Attorney general accuses KSU officials of improperly destroying public record


Opinion says university subverted intent of law





KENTUCKY -- Kentucky State University, which is being sued by former students for violating their First Amendment rights in Kincaid v. Gibson (see Kincaid), is now also under fire in a public records dispute.

KSU subverted the intent of the state open-records law by failing to maintain control over a public document reviewing its president, according to an opinion issued by the state attorney general's office Feb. 21.

The university contracted a private consultant to evaluate and produce a report on university President George Reid last year. Although the university denies that the 84-page report ever existed, the attorney general's statement said the consultant was acting as an employee of the school and violated the intent of the Open Records Act by destroying all copies of the review.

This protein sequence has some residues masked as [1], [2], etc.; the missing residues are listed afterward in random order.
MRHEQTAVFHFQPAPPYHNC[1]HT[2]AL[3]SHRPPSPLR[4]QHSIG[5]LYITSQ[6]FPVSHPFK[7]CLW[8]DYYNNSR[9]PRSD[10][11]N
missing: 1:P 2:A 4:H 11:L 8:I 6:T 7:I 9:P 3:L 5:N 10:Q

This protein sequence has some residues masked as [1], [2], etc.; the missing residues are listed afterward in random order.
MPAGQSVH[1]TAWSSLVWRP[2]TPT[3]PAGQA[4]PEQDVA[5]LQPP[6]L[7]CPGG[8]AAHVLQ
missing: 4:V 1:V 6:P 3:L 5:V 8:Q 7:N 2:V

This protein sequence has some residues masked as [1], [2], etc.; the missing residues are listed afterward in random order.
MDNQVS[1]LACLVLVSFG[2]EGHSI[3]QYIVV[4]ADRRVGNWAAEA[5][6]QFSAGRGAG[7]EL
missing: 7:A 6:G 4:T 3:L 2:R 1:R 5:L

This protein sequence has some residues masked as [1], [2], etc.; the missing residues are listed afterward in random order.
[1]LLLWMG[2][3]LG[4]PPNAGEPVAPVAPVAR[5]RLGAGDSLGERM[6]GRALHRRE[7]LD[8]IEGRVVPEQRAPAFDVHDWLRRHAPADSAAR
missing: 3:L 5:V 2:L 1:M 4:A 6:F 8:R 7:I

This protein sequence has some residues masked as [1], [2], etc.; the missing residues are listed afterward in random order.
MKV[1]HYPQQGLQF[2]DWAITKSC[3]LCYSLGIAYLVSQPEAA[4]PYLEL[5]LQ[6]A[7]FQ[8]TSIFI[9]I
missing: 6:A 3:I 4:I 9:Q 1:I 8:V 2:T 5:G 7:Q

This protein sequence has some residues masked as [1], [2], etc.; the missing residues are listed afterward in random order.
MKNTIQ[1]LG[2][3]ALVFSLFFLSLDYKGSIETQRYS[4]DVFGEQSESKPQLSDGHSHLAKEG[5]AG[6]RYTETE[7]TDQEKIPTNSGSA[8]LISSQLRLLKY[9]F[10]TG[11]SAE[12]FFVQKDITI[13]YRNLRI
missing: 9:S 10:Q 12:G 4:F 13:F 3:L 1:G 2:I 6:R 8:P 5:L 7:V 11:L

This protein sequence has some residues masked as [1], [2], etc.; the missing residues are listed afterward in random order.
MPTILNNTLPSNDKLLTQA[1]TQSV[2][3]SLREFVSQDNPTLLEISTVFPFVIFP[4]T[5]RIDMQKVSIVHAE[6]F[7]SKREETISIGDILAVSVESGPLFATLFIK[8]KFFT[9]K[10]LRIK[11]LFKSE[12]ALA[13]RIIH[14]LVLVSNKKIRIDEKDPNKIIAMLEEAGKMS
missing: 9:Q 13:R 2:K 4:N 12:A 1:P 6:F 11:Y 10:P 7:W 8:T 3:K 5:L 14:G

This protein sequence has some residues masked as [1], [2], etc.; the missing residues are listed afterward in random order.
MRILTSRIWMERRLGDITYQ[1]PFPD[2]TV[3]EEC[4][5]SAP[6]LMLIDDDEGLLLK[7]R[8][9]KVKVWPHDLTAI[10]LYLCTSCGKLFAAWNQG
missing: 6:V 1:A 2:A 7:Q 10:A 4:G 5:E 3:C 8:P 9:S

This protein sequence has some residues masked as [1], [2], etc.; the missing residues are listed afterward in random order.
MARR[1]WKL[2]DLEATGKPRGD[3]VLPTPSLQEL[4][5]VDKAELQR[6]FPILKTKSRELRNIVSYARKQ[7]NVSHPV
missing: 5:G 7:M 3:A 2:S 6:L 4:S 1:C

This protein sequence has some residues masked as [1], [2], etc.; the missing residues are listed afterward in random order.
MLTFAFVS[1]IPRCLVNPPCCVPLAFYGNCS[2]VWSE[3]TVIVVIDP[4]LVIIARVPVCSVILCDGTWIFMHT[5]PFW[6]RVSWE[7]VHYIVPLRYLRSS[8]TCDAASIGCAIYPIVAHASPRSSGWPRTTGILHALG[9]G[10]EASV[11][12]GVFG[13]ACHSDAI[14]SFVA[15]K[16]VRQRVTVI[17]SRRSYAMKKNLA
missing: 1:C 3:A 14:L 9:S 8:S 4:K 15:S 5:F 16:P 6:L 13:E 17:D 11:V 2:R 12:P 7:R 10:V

But KSU did not violate the open-records law because the university "cannot make available for inspection and copying a public record that has been destroyed," said Deputy Attorney General Amye Bensenhaver in the opinion.

Dan S. Green, a recently retired faculty member, said that last December he requested a copy of the evaluation of Reid that was distributed to the KSU Board of Regents at a meeting Nov. 16. After receiving no response from the university, Green appealed his request to the attorney general's office on Jan. 31.

KSU provided no explanation for the destruction of the record, according to the attorney generalĂ­s opinion, which concluded that the school therefore failed to properly manage its records. KSU spent more than $13,000 on the project evaluating Reid, which the attorney general determined granted the public a legitimate interest in its content.

KSU officials did not return repeated calls for comment made by the Report.

The state Department for Libraries and Archives is conducting an investigation into whether KSU violated the State Records Archives Act, said Richard N. Belding, the department's director of public records. Among other guidelines, the law requires public agencies to implement safeguards against the destruction or removal of public records.

Belding said the investigation will probably take longer than usual because the university is also under investigation by the Kentucky State Police and the state auditor's office in connection with an alleged embezzlement case.


View the full text of the Kentucky attorney general's opinion at: http://www.law.state.ky.us/civil/orom/00ord46.htm


reports, Spring 2000